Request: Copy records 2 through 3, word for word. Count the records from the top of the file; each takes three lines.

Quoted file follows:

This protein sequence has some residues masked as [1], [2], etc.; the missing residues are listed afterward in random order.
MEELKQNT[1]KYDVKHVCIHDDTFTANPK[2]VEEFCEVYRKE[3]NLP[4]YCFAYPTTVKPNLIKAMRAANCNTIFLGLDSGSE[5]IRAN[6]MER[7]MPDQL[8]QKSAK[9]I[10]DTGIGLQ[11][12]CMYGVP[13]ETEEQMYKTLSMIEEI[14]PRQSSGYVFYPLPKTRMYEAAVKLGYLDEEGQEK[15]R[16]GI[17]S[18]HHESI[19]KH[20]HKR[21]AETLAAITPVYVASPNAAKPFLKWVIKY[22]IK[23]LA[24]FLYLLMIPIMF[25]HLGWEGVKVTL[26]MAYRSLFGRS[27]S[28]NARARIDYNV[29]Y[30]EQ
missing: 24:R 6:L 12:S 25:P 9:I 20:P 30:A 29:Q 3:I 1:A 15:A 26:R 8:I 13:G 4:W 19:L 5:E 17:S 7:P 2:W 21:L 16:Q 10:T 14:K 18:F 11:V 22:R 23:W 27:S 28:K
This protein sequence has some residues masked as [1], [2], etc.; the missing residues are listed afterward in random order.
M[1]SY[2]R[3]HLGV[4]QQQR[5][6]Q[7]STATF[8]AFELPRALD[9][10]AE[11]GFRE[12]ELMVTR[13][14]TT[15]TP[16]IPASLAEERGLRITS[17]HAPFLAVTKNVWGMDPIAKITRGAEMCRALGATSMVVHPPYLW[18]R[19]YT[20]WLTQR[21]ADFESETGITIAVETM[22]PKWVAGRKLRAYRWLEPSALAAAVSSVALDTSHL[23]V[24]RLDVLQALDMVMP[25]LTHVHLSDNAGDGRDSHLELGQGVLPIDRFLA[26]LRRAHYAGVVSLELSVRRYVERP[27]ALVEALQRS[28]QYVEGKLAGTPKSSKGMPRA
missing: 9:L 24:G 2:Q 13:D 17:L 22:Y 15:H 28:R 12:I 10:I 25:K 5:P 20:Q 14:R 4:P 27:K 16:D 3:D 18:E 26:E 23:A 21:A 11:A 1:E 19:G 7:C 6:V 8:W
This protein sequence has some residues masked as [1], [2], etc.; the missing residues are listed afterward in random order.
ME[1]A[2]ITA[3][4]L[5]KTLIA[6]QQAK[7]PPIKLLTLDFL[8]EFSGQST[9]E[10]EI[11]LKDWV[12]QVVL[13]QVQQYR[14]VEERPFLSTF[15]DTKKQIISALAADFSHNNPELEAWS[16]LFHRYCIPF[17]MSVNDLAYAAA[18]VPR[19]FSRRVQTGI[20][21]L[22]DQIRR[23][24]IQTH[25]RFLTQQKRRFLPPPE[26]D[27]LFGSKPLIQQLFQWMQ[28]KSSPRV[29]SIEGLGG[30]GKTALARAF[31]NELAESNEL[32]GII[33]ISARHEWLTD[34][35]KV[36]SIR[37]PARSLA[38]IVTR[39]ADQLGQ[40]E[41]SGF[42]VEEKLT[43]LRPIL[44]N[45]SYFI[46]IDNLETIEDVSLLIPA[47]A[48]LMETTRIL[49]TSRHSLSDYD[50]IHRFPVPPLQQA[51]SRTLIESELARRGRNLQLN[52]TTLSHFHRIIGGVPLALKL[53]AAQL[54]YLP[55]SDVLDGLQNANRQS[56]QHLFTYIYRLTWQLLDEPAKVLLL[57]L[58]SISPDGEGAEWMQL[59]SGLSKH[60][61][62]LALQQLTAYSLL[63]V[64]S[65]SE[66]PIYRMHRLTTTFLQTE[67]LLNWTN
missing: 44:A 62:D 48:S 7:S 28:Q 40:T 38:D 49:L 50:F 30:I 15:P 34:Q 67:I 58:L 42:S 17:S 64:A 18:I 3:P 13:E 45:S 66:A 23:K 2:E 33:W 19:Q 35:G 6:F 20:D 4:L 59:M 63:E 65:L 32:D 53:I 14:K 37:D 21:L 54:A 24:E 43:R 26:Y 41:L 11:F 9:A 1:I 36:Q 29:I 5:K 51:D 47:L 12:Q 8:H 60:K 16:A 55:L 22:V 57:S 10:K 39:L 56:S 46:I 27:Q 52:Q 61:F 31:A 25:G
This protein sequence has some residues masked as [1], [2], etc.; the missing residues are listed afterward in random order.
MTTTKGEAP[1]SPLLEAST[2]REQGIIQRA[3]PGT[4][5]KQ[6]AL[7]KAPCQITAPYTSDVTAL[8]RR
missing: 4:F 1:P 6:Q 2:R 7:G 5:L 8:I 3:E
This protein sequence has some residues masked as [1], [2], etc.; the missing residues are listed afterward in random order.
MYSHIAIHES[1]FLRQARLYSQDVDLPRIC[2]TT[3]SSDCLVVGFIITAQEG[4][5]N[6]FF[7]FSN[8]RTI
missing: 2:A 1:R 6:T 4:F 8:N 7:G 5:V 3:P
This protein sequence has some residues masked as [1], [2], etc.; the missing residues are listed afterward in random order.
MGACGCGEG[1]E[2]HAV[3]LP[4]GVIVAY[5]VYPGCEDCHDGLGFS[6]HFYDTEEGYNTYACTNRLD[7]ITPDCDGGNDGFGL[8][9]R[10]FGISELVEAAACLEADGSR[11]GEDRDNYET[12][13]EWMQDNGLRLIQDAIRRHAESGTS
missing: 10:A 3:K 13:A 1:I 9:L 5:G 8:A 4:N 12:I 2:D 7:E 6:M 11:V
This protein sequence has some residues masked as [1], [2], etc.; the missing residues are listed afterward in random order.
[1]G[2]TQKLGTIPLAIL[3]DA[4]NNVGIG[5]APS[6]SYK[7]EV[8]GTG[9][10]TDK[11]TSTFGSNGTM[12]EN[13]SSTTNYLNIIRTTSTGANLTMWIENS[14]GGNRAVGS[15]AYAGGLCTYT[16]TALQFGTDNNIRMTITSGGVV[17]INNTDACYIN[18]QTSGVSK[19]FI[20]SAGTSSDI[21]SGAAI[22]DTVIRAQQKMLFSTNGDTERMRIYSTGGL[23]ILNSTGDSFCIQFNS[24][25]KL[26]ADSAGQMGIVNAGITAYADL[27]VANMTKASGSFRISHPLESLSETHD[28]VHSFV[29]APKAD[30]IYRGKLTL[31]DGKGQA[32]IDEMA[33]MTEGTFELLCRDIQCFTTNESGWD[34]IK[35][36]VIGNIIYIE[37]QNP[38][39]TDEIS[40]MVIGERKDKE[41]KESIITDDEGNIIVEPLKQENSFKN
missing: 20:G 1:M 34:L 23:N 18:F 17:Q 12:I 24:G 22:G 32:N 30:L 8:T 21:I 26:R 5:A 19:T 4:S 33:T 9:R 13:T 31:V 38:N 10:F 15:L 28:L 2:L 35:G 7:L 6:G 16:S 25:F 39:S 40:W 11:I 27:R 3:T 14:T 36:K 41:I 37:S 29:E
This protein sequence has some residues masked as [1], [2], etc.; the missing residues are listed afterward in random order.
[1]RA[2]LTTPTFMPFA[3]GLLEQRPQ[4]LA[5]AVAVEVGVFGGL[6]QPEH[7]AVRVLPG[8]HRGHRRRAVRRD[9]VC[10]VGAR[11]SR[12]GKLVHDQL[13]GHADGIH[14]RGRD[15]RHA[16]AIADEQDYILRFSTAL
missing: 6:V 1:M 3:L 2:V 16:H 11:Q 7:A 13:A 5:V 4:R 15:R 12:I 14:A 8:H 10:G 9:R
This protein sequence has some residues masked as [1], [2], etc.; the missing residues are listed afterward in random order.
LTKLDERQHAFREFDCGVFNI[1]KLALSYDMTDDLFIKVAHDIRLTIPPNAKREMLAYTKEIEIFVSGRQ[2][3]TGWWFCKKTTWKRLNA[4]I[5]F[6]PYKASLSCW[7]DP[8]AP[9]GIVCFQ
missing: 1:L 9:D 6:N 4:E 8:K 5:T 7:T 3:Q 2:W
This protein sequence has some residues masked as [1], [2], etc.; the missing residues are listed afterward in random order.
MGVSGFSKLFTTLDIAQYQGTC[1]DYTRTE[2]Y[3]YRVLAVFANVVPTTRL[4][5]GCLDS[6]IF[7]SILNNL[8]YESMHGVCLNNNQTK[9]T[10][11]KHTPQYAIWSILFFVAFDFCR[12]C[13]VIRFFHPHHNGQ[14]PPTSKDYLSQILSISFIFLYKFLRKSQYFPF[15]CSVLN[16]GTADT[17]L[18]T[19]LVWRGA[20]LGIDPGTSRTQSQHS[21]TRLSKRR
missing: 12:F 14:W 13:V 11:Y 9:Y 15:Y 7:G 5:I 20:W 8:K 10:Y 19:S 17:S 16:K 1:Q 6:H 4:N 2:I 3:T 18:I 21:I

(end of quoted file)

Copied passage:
This protein sequence has some residues masked as [1], [2], etc.; the missing residues are listed afterward in random order.
M[1]SY[2]R[3]HLGV[4]QQQR[5][6]Q[7]STATF[8]AFELPRALD[9][10]AE[11]GFRE[12]ELMVTR[13][14]TT[15]TP[16]IPASLAEERGLRITS[17]HAPFLAVTKNVWGMDPIAKITRGAEMCRALGATSMVVHPPYLW[18]R[19]YT[20]WLTQR[21]ADFESETGITIAVETM[22]PKWVAGRKLRAYRWLEPSALAAAVSSVALDTSHL[23]V[24]RLDVLQALDMVMP[25]LTHVHLSDNAGDGRDSHLELGQGVLPIDRFLA[26]LRRAHYAGVVSLELSVRRYVERP[27]ALVEALQRS[28]QYVEGKLAGTPKSSKGMPRA
missing: 9:L 24:G 2:Q 13:D 17:L 22:Y 15:H 28:R 12:I 10:I 25:K 5:P 20:Q 14:R 4:P 27:K 16:D 3:D 18:E 26:E 23:A 21:A 11:A 1:E 19:G 7:C 6:V 8:W
This protein sequence has some residues masked as [1], [2], etc.; the missing residues are listed afterward in random order.
ME[1]A[2]ITA[3][4]L[5]KTLIA[6]QQAK[7]PPIKLLTLDFL[8]EFSGQST[9]E[10]EI[11]LKDWV[12]QVVL[13]QVQQYR[14]VEERPFLSTF[15]DTKKQIISALAADFSHNNPELEAWS[16]LFHRYCIPF[17]MSVNDLAYAAA[18]VPR[19]FSRRVQTGI[20][21]L[22]DQIRR[23][24]IQTH[25]RFLTQQKRRFLPPPE[26]D[27]LFGSKPLIQQLFQWMQ[28]KSSPRV[29]SIEGLGG[30]GKTALARAF[31]NELAESNEL[32]GII[33]ISARHEWLTD[34][35]KV[36]SIR[37]PARSLA[38]IVTR[39]ADQLGQ[40]E[41]SGF[42]VEEKLT[43]LRPIL[44]N[45]SYFI[46]IDNLETIEDVSLLIPA[47]A[48]LMETTRIL[49]TSRHSLSDYD[50]IHRFPVPPLQQA[51]SRTLIESELARRGRNLQLN[52]TTLSHFHRIIGGVPLALKL[53]AAQL[54]YLP[55]SDVLDGLQNANRQS[56]QHLFTYIYRLTWQLLDEPAKVLLL[57]L[58]SISPDGEGAEWMQL[59]SGLSKH[60][61][62]LALQQLTAYSLL[63]V[64]S[65]SE[66]PIYRMHRLTTTFLQTE[67]LLNWTN
missing: 44:A 62:D 48:S 7:S 28:Q 40:T 38:D 49:L 50:F 30:I 15:P 34:Q 67:I 58:L 42:S 17:S 64:A 18:I 3:P 13:E 45:S 66:A 23:K 2:E 33:W 19:Q 35:G 6:F 20:D 4:L 59:M 63:E 65:L 32:D 53:I 14:K 37:D 21:L 54:A 24:E 43:R 26:Y 41:L 11:F 9:A 1:I 36:Q 29:I 5:K 51:D 47:L 12:Q 8:H 60:K 16:A 55:L 22:V 57:S 10:K 39:L 56:S 46:I 27:Q 52:Q 61:F 31:A 25:G